I am learning broadcasting in julia. I would like to adapt one vector in-place by multiplying it with the contents of another vector, without creating a copy. I tried this:

function mymultiply!(a,b)
a*=b
return ;
end
a=[1,2,3,4]
b=[10,100,1000,10000]
mymultiply!.(a,b)
a

But this does not adapt a. Is this not passing through a pointer and is a new allocation made? How do I avoid this and keep it in-place?

Oh yes thanks that works indeed! I tried adapting my function like this:

function mymultiply!(a,b)
a.*=b
return ;
end

Which resulted in the error.

The suggestion a.* =b does work for something simple like multiplication, but if I want to do something more complicated for which I’d like to write my own function, could I adapt mymultiply to obtain the same behavior as a.* =b?

julia> a=[1,2,3,4]; b=[10,100,1000,10000];
julia> function mymultiply!(a,b)
a.*=b
return ;
end
mymultiply! (generic function with 1 method)
julia> mymultiply!(a,b)
julia> a
4-element Vector{Int64}:
10
200
3000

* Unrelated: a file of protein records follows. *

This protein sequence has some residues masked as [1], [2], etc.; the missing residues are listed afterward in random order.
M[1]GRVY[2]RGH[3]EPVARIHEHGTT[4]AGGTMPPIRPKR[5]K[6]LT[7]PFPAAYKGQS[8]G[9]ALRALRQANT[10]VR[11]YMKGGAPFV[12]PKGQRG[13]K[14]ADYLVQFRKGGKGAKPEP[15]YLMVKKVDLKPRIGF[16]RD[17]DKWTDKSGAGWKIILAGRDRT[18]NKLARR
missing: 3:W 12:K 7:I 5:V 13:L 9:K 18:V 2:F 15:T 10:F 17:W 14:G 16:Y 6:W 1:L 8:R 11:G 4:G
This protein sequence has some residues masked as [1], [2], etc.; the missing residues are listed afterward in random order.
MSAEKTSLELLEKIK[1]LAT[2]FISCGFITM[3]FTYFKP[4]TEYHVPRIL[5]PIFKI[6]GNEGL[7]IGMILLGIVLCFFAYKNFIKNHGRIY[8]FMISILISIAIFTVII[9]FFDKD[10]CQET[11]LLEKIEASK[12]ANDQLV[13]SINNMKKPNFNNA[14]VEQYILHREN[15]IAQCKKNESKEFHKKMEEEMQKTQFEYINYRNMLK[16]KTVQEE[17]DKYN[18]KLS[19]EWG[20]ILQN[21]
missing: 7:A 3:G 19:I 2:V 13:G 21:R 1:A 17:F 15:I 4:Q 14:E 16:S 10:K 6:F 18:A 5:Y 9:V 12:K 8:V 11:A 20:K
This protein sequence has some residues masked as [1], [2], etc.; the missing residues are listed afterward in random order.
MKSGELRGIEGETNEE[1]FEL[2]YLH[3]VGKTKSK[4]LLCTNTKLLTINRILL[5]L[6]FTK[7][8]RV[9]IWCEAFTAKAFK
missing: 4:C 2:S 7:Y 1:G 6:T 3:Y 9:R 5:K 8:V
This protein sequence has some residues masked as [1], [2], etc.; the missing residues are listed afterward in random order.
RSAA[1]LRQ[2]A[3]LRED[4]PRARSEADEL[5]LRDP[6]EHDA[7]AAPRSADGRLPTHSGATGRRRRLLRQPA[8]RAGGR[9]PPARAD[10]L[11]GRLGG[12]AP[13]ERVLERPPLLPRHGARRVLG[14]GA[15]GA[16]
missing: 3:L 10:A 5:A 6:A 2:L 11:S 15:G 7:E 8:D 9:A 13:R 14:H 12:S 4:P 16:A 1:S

40000

I think what’s confusing you may be that you are also trying to call mymultiply!.(a,b) with a dot. To use broadcasting, you generally want to do one but not both of:

Write a function f(x,y) that takes arrays as arguments. Insidef(x,y), use as many broadcast operations as you want. You can even modify x or y in-place if you want (in which case it is conventional to name f! with a !).

Write a function f(x,y) that takes scalarsas arguments. Call it on arrays withf.(a,b), and assign the results in-place with (for example) a .= f.(a,b)`.

Do one or the other! For example, the 2nd strategy in this case would be:

function mymultiply(a,b)
return a * b
end
a .= mymultiply.(a,b) # apply to arrays a,b, assigning result in-place to a

(You can’t do a .*= b in a function that takes scalars as arguments, because scalars are immutable. And a += b is equivalent to a = a + b which does not mutate the argument a.)